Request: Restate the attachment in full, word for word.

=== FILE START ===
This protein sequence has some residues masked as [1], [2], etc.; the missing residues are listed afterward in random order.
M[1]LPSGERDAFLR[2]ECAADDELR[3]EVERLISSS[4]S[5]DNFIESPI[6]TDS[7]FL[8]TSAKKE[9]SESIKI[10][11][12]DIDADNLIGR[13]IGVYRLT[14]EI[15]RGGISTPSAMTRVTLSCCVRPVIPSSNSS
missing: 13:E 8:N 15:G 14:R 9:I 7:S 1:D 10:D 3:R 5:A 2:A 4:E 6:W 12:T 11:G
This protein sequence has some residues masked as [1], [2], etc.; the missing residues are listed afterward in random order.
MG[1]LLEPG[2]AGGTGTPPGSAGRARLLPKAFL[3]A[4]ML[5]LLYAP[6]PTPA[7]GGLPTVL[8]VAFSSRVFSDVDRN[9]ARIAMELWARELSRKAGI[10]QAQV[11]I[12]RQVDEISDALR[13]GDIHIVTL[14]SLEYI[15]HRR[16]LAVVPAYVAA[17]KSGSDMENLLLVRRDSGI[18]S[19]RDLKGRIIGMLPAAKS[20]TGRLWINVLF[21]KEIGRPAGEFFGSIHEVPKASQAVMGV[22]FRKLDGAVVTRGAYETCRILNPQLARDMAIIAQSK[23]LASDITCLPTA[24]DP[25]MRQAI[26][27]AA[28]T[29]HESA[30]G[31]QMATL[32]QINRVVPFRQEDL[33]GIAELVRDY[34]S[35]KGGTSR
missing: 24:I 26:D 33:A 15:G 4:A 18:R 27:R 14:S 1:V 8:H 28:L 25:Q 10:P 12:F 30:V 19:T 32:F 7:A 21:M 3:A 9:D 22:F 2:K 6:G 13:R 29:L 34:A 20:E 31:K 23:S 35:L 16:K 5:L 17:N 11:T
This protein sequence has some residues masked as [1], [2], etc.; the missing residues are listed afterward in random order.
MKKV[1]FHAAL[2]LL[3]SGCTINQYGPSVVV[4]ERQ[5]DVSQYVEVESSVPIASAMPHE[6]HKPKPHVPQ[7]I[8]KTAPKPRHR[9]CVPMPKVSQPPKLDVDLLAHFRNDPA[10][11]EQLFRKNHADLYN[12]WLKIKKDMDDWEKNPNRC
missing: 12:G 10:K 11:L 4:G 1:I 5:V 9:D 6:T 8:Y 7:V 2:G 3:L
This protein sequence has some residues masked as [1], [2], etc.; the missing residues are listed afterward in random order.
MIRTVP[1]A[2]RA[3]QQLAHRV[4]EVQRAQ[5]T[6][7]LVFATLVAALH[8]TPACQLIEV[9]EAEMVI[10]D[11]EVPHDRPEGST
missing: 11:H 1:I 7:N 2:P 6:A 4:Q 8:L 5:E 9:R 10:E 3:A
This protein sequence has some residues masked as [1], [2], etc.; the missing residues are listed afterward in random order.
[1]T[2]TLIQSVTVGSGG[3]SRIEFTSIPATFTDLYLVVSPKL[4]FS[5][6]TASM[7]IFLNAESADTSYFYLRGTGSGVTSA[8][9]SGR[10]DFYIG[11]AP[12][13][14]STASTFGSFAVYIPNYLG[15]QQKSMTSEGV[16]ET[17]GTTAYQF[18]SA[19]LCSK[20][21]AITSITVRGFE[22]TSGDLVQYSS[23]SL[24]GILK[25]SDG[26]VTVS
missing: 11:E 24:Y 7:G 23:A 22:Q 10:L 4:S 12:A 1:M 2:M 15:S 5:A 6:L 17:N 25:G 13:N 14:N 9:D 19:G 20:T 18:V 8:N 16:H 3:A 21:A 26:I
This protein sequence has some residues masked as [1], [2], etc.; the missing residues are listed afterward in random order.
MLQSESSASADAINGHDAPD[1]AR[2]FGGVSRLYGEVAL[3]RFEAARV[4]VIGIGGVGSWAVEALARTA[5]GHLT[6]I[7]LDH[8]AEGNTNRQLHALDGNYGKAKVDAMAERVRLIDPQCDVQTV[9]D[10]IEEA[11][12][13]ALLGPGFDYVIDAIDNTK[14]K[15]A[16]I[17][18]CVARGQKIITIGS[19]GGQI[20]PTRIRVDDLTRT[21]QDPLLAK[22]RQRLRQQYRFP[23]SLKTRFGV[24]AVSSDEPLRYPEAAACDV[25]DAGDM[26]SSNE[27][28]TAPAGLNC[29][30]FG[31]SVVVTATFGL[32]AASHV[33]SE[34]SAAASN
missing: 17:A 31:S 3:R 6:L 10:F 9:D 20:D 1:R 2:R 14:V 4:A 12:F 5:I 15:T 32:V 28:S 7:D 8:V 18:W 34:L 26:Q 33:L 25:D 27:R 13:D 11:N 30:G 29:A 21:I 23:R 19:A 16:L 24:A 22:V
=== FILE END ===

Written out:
This protein sequence has some residues masked as [1], [2], etc.; the missing residues are listed afterward in random order.
M[1]LPSGERDAFLR[2]ECAADDELR[3]EVERLISSS[4]S[5]DNFIESPI[6]TDS[7]FL[8]TSAKKE[9]SESIKI[10][11][12]DIDADNLIGR[13]IGVYRLT[14]EI[15]RGGISTPSAMTRVTLSCCVRPVIPSSNSS
missing: 13:E 8:N 15:G 14:R 9:I 7:S 1:D 10:D 3:R 5:A 2:A 4:E 6:W 12:T 11:G
This protein sequence has some residues masked as [1], [2], etc.; the missing residues are listed afterward in random order.
MG[1]LLEPG[2]AGGTGTPPGSAGRARLLPKAFL[3]A[4]ML[5]LLYAP[6]PTPA[7]GGLPTVL[8]VAFSSRVFSDVDRN[9]ARIAMELWARELSRKAGI[10]QAQV[11]I[12]RQVDEISDALR[13]GDIHIVTL[14]SLEYI[15]HRR[16]LAVVPAYVAA[17]KSGSDMENLLLVRRDSGI[18]S[19]RDLKGRIIGMLPAAKS[20]TGRLWINVLF[21]KEIGRPAGEFFGSIHEVPKASQAVMGV[22]FRKLDGAVVTRGAYETCRILNPQLARDMAIIAQSK[23]LASDITCLPTA[24]DP[25]MRQAI[26][27]AA[28]T[29]HESA[30]G[31]QMATL[32]QINRVVPFRQEDL[33]GIAELVRDY[34]S[35]KGGTSR
missing: 24:I 26:D 33:A 15:G 4:A 18:R 27:R 14:S 1:V 8:H 28:L 25:Q 10:P 12:F 30:V 19:T 32:F 7:A 21:M 3:A 9:D 22:F 2:K 6:G 13:R 29:L 34:A 20:E 31:K 23:S 35:L 16:K 5:L 17:N 11:T
This protein sequence has some residues masked as [1], [2], etc.; the missing residues are listed afterward in random order.
MKKV[1]FHAAL[2]LL[3]SGCTINQYGPSVVV[4]ERQ[5]DVSQYVEVESSVPIASAMPHE[6]HKPKPHVPQ[7]I[8]KTAPKPRHR[9]CVPMPKVSQPPKLDVDLLAHFRNDPA[10][11]EQLFRKNHADLYN[12]WLKIKKDMDDWEKNPNRC
missing: 12:G 10:K 11:L 4:G 1:I 5:V 9:D 6:T 8:Y 7:V 2:G 3:L
This protein sequence has some residues masked as [1], [2], etc.; the missing residues are listed afterward in random order.
MIRTVP[1]A[2]RA[3]QQLAHRV[4]EVQRAQ[5]T[6][7]LVFATLVAALH[8]TPACQLIEV[9]EAEMVI[10]D[11]EVPHDRPEGST
missing: 11:H 1:I 7:N 2:P 6:A 4:Q 8:L 5:E 9:R 10:E 3:A
This protein sequence has some residues masked as [1], [2], etc.; the missing residues are listed afterward in random order.
[1]T[2]TLIQSVTVGSGG[3]SRIEFTSIPATFTDLYLVVSPKL[4]FS[5][6]TASM[7]IFLNAESADTSYFYLRGTGSGVTSA[8][9]SGR[10]DFYIG[11]AP[12][13][14]STASTFGSFAVYIPNYLG[15]QQKSMTSEGV[16]ET[17]GTTAYQF[18]SA[19]LCSK[20][21]AITSITVRGFE[22]TSGDLVQYSS[23]SL[24]GILK[25]SDG[26]VTVS
missing: 11:E 24:Y 7:G 23:A 22:Q 10:L 4:S 12:A 1:M 2:M 15:S 5:A 6:L 17:N 25:G 13:N 14:N 9:D 19:G 20:T 18:V 8:N 16:H 3:A 21:A 26:I
This protein sequence has some residues masked as [1], [2], etc.; the missing residues are listed afterward in random order.
MLQSESSASADAINGHDAPD[1]AR[2]FGGVSRLYGEVAL[3]RFEAARV[4]VIGIGGVGSWAVEALARTA[5]GHLT[6]I[7]LDH[8]AEGNTNRQLHALDGNYGKAKVDAMAERVRLIDPQCDVQTV[9]D[10]IEEA[11][12][13]ALLGPGFDYVIDAIDNTK[14]K[15]A[16]I[17][18]CVARGQKIITIGS[19]GGQI[20]PTRIRVDDLTRT[21]QDPLLAK[22]RQRLRQQYRFP[23]SLKTRFGV[24]AVSSDEPLRYPEAAACDV[25]DAGDM[26]SSNE[27][28]TAPAGLNC[29][30]FG[31]SVVVTATFGL[32]AASHV[33]SE[34]SAAASN
missing: 17:A 31:S 3:R 6:L 10:F 9:D 20:D 1:R 2:R 14:V 4:A 12:F 5:I 15:T 32:V 28:S 7:D 8:V 18:W 34:L 26:Q 33:L 25:D 27:R 13:D 11:N 30:G 29:A 21:I 23:R 19:A 16:L 24:A 22:V